Review: Hush

A married man becomes obsessed with his best friend’s wife and struggles to contain his unrequited desires. Written and directed by Joseph McGovern, starring: Anthony Scanish, Melissa Damas, Kristin Ann Teporelli, Erik Searle, Constance Reshey and Marion Tention.

Making a 10-minute film and including zero dialogue is a risky choice, keeping anyone’s attention these days is difficult enough but taking away speech makes it extra difficult, but that said, it does work. The film even potentially works better without dialogue, after watching it, it’s difficult to see how it would really add anything, as it would just take away from the tension.

It’s a slow build up to the point that the film is making and while the point itself is more than valid, the journey it takes to get there has an unfortunate perspective. As the events are viewed through the eyes of the married lead, it presents itself as more of a misguided love rather than what in actuality is a man who has little self-control and is obsessed with the idea of his best friend’s wife. The problem with it is that there shouldn’t be any sympathy for this character and the choice of perspective feels like it’s pushing for that, calling it ‘love’ displays a more simplistic idea of the situation which misses its serious and disturbing nature. The overlaying with the lead’s dream sequences of his obsession returning his affections is excessive, it over mixes the positive images he has in his head with the negative reality and it starts to send the wrong message, as it doesn’t stay balanced enough.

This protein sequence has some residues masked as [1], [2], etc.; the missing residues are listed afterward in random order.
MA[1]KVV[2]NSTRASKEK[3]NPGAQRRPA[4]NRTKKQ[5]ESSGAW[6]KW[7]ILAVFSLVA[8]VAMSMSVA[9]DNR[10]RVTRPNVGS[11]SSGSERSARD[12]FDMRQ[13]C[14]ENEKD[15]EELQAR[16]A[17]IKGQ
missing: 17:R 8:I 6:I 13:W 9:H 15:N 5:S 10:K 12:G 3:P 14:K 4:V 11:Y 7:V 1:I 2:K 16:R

It wouldn’t appear that the filmmaker’s intentions were to portray an abuse story from the perspective of the abuser but the end result does fall into that arena. It’s a shame more perspectives weren’t offered, particularly his wife’s as she gets little role in the story or the victim’s which would have been a nice balance with the fantasy version of her that’s presented. It gets where it needs to go but a few different paths could have been beneficial along the way.

The quality of the film itself is good but it’s hindered by those choices which focus too solely on the lead, a story of this nature needed another element, it fell too deeply into one point of view and sends a bit of a mixed message, despite its good intentions. It’s a sincere effort but it unfortunately doesn’t have a strong enough handle on the subject to take its importance into account. The story portrays it as if those feelings should be considered as some form of love, which is a dangerous tact to take, when it’s more an issue of obsession and the aggression that results from an inability to control desires.

Verdict: 5/10 | ✯✯1/2

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